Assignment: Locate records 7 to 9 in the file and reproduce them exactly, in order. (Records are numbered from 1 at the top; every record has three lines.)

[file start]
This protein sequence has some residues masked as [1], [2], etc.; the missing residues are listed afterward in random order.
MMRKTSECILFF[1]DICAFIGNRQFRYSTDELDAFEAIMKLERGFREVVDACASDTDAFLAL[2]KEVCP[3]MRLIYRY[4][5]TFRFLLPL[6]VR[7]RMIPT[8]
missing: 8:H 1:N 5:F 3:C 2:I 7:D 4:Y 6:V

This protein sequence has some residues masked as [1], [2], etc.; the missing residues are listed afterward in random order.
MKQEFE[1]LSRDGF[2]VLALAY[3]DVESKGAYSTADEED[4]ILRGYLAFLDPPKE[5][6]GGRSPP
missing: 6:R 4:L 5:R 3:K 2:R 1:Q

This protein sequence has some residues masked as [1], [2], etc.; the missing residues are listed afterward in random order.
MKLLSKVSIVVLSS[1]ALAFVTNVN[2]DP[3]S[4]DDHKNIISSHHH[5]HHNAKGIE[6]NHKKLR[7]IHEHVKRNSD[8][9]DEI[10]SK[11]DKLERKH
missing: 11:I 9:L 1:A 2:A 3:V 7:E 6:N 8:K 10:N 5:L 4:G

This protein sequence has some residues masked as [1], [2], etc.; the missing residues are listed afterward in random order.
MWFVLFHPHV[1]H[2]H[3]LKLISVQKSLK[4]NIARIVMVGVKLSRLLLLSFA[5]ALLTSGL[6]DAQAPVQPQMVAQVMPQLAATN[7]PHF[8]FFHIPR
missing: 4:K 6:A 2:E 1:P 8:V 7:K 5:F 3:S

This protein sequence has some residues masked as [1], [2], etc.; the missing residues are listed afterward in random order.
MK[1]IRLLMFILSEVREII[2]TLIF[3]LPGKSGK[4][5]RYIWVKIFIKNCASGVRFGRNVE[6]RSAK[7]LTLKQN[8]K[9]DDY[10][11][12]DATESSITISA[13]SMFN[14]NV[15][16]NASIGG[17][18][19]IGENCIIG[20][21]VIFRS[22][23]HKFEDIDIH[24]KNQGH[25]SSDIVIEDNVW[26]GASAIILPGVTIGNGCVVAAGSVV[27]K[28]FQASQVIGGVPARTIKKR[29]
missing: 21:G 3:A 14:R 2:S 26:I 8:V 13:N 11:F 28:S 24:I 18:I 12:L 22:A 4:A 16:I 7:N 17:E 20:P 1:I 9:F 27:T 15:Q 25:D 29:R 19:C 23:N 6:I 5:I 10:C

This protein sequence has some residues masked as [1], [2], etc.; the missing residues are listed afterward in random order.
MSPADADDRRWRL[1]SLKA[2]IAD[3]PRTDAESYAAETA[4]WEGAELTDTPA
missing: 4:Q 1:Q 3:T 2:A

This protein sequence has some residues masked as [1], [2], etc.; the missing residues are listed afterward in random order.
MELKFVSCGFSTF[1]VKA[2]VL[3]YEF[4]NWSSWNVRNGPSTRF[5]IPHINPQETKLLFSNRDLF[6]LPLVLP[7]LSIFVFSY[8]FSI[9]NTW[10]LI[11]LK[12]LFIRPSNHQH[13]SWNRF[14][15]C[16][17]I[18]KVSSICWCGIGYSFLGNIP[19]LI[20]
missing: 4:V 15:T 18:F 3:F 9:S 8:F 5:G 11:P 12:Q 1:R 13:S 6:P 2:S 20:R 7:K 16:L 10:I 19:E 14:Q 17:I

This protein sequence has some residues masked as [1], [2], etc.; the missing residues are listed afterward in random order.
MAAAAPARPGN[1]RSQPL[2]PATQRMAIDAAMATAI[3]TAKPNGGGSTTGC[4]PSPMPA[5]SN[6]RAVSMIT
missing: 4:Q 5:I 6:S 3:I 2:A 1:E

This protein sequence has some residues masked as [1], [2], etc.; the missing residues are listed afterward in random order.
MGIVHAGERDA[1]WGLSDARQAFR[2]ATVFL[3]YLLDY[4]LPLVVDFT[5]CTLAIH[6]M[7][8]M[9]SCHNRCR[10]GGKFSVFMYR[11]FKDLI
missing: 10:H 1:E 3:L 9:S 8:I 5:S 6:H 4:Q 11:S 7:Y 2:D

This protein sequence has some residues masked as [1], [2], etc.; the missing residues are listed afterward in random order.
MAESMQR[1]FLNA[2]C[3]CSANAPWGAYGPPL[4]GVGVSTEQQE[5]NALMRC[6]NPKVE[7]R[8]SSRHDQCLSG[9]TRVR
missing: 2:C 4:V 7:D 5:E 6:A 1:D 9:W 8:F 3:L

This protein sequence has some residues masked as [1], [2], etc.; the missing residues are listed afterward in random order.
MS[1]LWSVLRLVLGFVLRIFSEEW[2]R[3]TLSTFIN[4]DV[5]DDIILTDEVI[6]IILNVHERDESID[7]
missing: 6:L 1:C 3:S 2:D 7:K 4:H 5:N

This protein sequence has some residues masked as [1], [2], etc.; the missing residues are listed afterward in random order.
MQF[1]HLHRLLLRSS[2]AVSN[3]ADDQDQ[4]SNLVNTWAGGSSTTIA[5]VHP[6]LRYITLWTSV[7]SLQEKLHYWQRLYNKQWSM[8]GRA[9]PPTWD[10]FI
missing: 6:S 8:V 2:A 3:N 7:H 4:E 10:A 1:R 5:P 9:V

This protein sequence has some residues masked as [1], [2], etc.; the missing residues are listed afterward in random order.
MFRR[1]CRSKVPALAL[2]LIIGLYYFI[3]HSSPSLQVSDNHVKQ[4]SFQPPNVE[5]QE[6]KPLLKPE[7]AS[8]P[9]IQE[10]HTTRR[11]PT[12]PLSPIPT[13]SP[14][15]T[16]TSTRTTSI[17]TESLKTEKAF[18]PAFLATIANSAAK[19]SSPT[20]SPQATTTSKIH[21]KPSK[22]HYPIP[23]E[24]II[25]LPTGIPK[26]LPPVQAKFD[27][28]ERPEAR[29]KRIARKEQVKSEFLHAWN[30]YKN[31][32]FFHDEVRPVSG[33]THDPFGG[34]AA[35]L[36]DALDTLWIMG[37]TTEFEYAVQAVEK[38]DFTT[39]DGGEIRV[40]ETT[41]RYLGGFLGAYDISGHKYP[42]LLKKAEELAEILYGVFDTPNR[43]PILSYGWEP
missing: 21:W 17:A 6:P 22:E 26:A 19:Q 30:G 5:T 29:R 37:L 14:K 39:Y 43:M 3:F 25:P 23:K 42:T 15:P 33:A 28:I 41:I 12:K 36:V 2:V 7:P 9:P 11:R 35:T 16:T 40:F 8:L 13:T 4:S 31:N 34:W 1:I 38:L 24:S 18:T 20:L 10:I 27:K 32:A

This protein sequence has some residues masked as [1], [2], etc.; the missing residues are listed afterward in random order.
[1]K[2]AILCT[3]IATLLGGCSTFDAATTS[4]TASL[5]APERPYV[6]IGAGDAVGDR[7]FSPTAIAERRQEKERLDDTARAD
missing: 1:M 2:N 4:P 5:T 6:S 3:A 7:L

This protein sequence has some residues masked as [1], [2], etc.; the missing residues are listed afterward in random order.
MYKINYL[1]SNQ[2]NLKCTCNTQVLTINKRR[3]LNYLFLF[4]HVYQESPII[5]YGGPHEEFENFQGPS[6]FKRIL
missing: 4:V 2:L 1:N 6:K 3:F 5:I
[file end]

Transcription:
This protein sequence has some residues masked as [1], [2], etc.; the missing residues are listed afterward in random order.
MELKFVSCGFSTF[1]VKA[2]VL[3]YEF[4]NWSSWNVRNGPSTRF[5]IPHINPQETKLLFSNRDLF[6]LPLVLP[7]LSIFVFSY[8]FSI[9]NTW[10]LI[11]LK[12]LFIRPSNHQH[13]SWNRF[14][15]C[16][17]I[18]KVSSICWCGIGYSFLGNIP[19]LI[20]
missing: 4:V 15:T 18:F 3:F 9:S 8:F 5:G 11:P 12:Q 1:R 13:S 6:P 2:S 20:R 7:K 16:L 10:I 19:E 14:Q 17:I

This protein sequence has some residues masked as [1], [2], etc.; the missing residues are listed afterward in random order.
MAAAAPARPGN[1]RSQPL[2]PATQRMAIDAAMATAI[3]TAKPNGGGSTTGC[4]PSPMPA[5]SN[6]RAVSMIT
missing: 4:Q 5:I 6:S 3:I 2:A 1:E

This protein sequence has some residues masked as [1], [2], etc.; the missing residues are listed afterward in random order.
MGIVHAGERDA[1]WGLSDARQAFR[2]ATVFL[3]YLLDY[4]LPLVVDFT[5]CTLAIH[6]M[7][8]M[9]SCHNRCR[10]GGKFSVFMYR[11]FKDLI
missing: 10:H 1:E 3:L 9:S 8:I 5:S 6:H 4:Q 11:S 7:Y 2:D